Virginia Theological Seminary Boasts LEED-Certified Homes
By Jonathan Moore
Adhering to the Episcopal Church’s Genesis Covenant of 2009 to reduce greenhouse gas emissions by 50 percent in 10 years, the Virginia Theological Seminary (VTS) now lays claim to Alexandria’s first LEED®-certified semi-detached residences. Designed by Alexandria-based Cole & Denny Incorporated and built by Harry Braswell, Inc., these homes are sited on the spacious west end of the VTS campus at 1509 and 1511 N. Frazier Street just off Seminary Road. The homes’ style reflect their setting amid the traditional 19th century structures on campus, but both 2,700-s.f. units are thoroughly modern with regard to their energy-saving features.
The homes share a common wall, which significantly reduces their overall footprint. The surrounding open landscaping accommodates geothermal wells and adjacent trees. Drought-tolerant plantings and permeable driveway pavement retain groundwater and reduce the need for potable-water irrigation. More than 75 percent of on-site construction waste was recycled. And the site’s ready access to public transit and other community resources earned further LEED credit.
Other resource-conserving elements include high-efficiency gas furnace and air conditioner units, low-flow bathroom fixtures and faucets, spray foam insulation for the walls and roof, Energy-Star appliances, fluorescent and LED light fixtures, and low-VOC paints and sealants.
“Our design encompasses both aesthetics and efficiency,” says Kristine Hesse, LEED-AP, the architect for this project and a principal at Cole & Denny. “Efficient land management and energy savings were top priorities for our client,” she says. “The contractor wanted the experience of doing a LEED project. And the seminary was interested in getting LEED certification, even if they had to pay a little bit more. It was truly a team effort and fits in with the culture of Alexandria as a whole in this day and age.”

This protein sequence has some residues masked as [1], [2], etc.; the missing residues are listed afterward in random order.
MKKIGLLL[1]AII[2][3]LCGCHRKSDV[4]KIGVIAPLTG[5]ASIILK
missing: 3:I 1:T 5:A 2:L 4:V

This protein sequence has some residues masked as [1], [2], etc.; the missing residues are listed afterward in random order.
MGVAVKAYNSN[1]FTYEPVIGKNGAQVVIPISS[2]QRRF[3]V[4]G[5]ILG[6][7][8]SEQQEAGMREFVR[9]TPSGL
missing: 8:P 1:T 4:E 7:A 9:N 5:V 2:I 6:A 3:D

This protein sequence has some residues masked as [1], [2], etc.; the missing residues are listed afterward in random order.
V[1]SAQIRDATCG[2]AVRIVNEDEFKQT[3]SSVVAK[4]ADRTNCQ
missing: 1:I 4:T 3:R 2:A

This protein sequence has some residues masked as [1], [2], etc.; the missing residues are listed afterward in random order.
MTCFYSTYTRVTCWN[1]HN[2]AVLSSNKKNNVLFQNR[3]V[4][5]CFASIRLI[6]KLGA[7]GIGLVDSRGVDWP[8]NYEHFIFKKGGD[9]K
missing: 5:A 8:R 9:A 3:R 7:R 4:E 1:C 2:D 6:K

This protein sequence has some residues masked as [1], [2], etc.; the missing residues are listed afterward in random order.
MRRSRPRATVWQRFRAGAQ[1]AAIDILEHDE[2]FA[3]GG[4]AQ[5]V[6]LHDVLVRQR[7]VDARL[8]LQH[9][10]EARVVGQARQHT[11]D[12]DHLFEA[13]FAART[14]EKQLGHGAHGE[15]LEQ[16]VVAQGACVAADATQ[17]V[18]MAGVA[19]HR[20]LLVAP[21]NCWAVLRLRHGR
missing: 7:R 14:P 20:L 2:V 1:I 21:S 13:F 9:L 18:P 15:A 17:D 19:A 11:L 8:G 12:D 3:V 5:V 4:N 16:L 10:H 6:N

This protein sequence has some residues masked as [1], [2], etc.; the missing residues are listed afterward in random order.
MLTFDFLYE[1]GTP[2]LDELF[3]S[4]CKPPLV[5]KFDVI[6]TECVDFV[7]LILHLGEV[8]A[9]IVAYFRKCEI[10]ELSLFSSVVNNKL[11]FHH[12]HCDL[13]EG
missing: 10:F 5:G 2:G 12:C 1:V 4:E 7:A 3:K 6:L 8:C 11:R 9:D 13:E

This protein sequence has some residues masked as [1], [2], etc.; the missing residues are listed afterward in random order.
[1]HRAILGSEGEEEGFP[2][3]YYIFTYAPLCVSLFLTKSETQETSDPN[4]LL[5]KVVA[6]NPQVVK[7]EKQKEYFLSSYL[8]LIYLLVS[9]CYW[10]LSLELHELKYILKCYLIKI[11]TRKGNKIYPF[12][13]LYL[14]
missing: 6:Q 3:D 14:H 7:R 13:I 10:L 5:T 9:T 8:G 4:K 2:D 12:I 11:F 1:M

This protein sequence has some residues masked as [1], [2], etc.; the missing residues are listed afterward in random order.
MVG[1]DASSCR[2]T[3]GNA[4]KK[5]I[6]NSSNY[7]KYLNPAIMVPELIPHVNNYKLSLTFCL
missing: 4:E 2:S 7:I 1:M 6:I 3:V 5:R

Alexandria’s recent adoption of energy conservation and green building design standards aligns with VTS’s sustainable ethos. “We view LEED as an important investment tool providing greater operational efficiency and long-term benefits for all of our buildings,” says VTS Facilities Manager Dave Mutscheller. He notes also that the LEED certification process reinforced the seminary faculty’s and students’ appreciation of their pastoral setting in an otherwise bustling area of Alexandria.
Kim Carr, LEED-AP, assistant commercial project manager at Harry Braswell, foresees more residential projects pursuing LEED over time, though she says certification is currently more prevalent among commercial structures. “As architects and contractors incorporate more of LEED’s concepts and practices, we will likely see greater adoption of green building standards among both commercial and residential projects,” she says.
Likewise, VTS will continue pursuing green building principles, both as an integral part of resource-efficient physical plant operations and for the sake of environmental stewardship. “The Seminary Board of Trustees is deeply committed to witnessing the importance of the environment in all our building projects,” says VTS Dean and President, the Very Reverend Ian Markham. “We are proud that the recently constructed townhouses received LEED certification. Going forward, environmental values will remain a top priority for our design and campus planning portfolios.”